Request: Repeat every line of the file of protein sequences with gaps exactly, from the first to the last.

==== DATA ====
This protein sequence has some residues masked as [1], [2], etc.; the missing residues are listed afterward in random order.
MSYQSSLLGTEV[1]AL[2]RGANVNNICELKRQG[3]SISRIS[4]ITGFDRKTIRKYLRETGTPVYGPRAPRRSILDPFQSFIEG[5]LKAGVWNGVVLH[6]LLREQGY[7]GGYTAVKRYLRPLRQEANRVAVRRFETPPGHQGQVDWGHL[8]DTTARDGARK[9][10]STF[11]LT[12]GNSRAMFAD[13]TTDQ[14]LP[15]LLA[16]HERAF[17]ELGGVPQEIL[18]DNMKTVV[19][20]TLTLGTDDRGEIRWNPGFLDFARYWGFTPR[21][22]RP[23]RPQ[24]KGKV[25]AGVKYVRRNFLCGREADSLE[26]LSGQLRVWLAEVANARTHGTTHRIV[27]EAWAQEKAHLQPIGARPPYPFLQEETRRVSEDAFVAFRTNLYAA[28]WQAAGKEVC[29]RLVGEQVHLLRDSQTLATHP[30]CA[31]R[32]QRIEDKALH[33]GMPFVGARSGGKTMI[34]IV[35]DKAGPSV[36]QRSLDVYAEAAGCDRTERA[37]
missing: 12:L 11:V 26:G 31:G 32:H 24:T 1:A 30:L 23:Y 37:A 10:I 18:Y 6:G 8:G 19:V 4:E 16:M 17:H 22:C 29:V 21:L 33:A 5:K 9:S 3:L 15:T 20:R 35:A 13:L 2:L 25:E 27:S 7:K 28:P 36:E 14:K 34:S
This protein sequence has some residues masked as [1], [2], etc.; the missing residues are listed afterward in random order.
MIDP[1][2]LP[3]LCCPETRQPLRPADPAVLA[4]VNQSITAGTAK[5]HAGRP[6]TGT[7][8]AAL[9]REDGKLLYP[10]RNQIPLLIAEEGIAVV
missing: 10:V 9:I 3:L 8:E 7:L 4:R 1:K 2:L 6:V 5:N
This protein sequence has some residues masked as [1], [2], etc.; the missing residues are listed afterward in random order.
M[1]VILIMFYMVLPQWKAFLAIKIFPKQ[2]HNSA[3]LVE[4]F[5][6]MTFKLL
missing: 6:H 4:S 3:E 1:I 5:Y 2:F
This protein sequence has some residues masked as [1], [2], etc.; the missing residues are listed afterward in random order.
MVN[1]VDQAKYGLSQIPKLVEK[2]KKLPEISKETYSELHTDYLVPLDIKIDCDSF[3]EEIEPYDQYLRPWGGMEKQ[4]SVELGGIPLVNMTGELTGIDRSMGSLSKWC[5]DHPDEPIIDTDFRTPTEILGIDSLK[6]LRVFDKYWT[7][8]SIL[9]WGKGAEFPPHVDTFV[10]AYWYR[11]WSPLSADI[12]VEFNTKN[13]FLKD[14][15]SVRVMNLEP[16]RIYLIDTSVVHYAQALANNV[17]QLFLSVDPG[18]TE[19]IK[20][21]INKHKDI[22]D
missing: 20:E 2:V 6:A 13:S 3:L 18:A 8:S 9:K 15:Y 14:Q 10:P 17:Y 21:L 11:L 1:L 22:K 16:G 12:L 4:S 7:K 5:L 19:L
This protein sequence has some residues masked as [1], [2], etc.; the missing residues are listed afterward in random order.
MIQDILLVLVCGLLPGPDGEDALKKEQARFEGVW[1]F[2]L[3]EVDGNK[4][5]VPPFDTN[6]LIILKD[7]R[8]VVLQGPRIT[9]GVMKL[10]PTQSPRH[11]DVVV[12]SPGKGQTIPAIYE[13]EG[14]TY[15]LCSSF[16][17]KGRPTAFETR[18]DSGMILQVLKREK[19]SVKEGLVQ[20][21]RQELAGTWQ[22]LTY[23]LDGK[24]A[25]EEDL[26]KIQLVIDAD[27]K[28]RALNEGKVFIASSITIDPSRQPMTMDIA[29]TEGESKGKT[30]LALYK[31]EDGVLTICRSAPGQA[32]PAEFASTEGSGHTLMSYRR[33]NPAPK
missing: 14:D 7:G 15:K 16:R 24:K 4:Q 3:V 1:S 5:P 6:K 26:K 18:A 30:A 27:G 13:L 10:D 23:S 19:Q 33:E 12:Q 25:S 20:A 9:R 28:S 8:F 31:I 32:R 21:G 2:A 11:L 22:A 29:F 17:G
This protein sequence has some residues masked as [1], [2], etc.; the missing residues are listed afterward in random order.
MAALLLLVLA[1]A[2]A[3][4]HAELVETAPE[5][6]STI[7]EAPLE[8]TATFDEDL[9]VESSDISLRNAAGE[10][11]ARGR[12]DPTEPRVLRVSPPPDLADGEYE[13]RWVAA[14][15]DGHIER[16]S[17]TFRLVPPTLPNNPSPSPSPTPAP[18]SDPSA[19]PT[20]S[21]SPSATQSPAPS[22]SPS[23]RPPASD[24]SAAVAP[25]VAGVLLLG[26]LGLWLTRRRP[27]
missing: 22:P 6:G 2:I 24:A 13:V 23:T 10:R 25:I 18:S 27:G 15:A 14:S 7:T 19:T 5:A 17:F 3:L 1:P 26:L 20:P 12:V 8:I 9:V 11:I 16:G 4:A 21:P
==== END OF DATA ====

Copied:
This protein sequence has some residues masked as [1], [2], etc.; the missing residues are listed afterward in random order.
MSYQSSLLGTEV[1]AL[2]RGANVNNICELKRQG[3]SISRIS[4]ITGFDRKTIRKYLRETGTPVYGPRAPRRSILDPFQSFIEG[5]LKAGVWNGVVLH[6]LLREQGY[7]GGYTAVKRYLRPLRQEANRVAVRRFETPPGHQGQVDWGHL[8]DTTARDGARK[9][10]STF[11]LT[12]GNSRAMFAD[13]TTDQ[14]LP[15]LLA[16]HERAF[17]ELGGVPQEIL[18]DNMKTVV[19][20]TLTLGTDDRGEIRWNPGFLDFARYWGFTPR[21][22]RP[23]RPQ[24]KGKV[25]AGVKYVRRNFLCGREADSLE[26]LSGQLRVWLAEVANARTHGTTHRIV[27]EAWAQEKAHLQPIGARPPYPFLQEETRRVSEDAFVAFRTNLYAA[28]WQAAGKEVC[29]RLVGEQVHLLRDSQTLATHP[30]CA[31]R[32]QRIEDKALH[33]GMPFVGARSGGKTMI[34]IV[35]DKAGPSV[36]QRSLDVYAEAAGCDRTERA[37]
missing: 12:L 11:V 26:G 31:G 32:H 24:T 1:A 30:L 23:Y 37:A 10:I 18:Y 6:G 8:G 19:V 4:E 16:M 17:H 22:C 29:V 21:L 33:A 5:K 9:S 3:L 15:T 20:R 35:A 13:L 2:L 25:E 27:S 7:K 28:P 36:E 14:K 34:S
This protein sequence has some residues masked as [1], [2], etc.; the missing residues are listed afterward in random order.
MIDP[1][2]LP[3]LCCPETRQPLRPADPAVLA[4]VNQSITAGTAK[5]HAGRP[6]TGT[7][8]AAL[9]REDGKLLYP[10]RNQIPLLIAEEGIAVV
missing: 10:V 9:I 3:L 8:E 7:L 4:R 1:K 2:L 6:V 5:N
This protein sequence has some residues masked as [1], [2], etc.; the missing residues are listed afterward in random order.
M[1]VILIMFYMVLPQWKAFLAIKIFPKQ[2]HNSA[3]LVE[4]F[5][6]MTFKLL
missing: 6:H 4:S 3:E 1:I 5:Y 2:F
This protein sequence has some residues masked as [1], [2], etc.; the missing residues are listed afterward in random order.
MVN[1]VDQAKYGLSQIPKLVEK[2]KKLPEISKETYSELHTDYLVPLDIKIDCDSF[3]EEIEPYDQYLRPWGGMEKQ[4]SVELGGIPLVNMTGELTGIDRSMGSLSKWC[5]DHPDEPIIDTDFRTPTEILGIDSLK[6]LRVFDKYWT[7][8]SIL[9]WGKGAEFPPHVDTFV[10]AYWYR[11]WSPLSADI[12]VEFNTKN[13]FLKD[14][15]SVRVMNLEP[16]RIYLIDTSVVHYAQALANNV[17]QLFLSVDPG[18]TE[19]IK[20][21]INKHKDI[22]D
missing: 20:E 2:V 6:A 13:S 3:L 18:A 8:S 9:K 15:Y 14:Q 10:P 17:Y 21:L 11:L 1:L 22:K 16:G 12:L 4:S 7:K 5:L 19:L
This protein sequence has some residues masked as [1], [2], etc.; the missing residues are listed afterward in random order.
MIQDILLVLVCGLLPGPDGEDALKKEQARFEGVW[1]F[2]L[3]EVDGNK[4][5]VPPFDTN[6]LIILKD[7]R[8]VVLQGPRIT[9]GVMKL[10]PTQSPRH[11]DVVV[12]SPGKGQTIPAIYE[13]EG[14]TY[15]LCSSF[16][17]KGRPTAFETR[18]DSGMILQVLKREK[19]SVKEGLVQ[20][21]RQELAGTWQ[22]LTY[23]LDGK[24]A[25]EEDL[26]KIQLVIDAD[27]K[28]RALNEGKVFIASSITIDPSRQPMTMDIA[29]TEGESKGKT[30]LALYK[31]EDGVLTICRSAPGQA[32]PAEFASTEGSGHTLMSYRR[33]NPAPK
missing: 14:D 7:G 15:K 16:R 24:K 4:Q 3:V 1:S 5:P 6:K 26:K 18:A 30:A 27:G 13:L 10:D 23:S 19:Q 33:E 12:Q 25:S 20:A 9:R 28:S 8:F 31:I 32:R 21:G 2:A 11:L 22:A 29:F 17:G
This protein sequence has some residues masked as [1], [2], etc.; the missing residues are listed afterward in random order.
MAALLLLVLA[1]A[2]A[3][4]HAELVETAPE[5][6]STI[7]EAPLE[8]TATFDEDL[9]VESSDISLRNAAGE[10][11]ARGR[12]DPTEPRVLRVSPPPDLADGEYE[13]RWVAA[14][15]DGHIER[16]S[17]TFRLVPPTLPNNPSPSPSPTPAP[18]SDPSA[19]PT[20]S[21]SPSATQSPAPS[22]SPS[23]RPPASD[24]SAAVAP[25]VAGVLLLG[26]LGLWLTRRRP[27]
missing: 22:P 6:G 2:I 24:A 13:V 23:T 10:R 25:I 18:S 27:G 15:A 14:S 7:T 19:T 5:A 17:F 3:L 1:P 26:L 20:P 12:V 8:I 9:V 11:I 16:G 4:A 21:P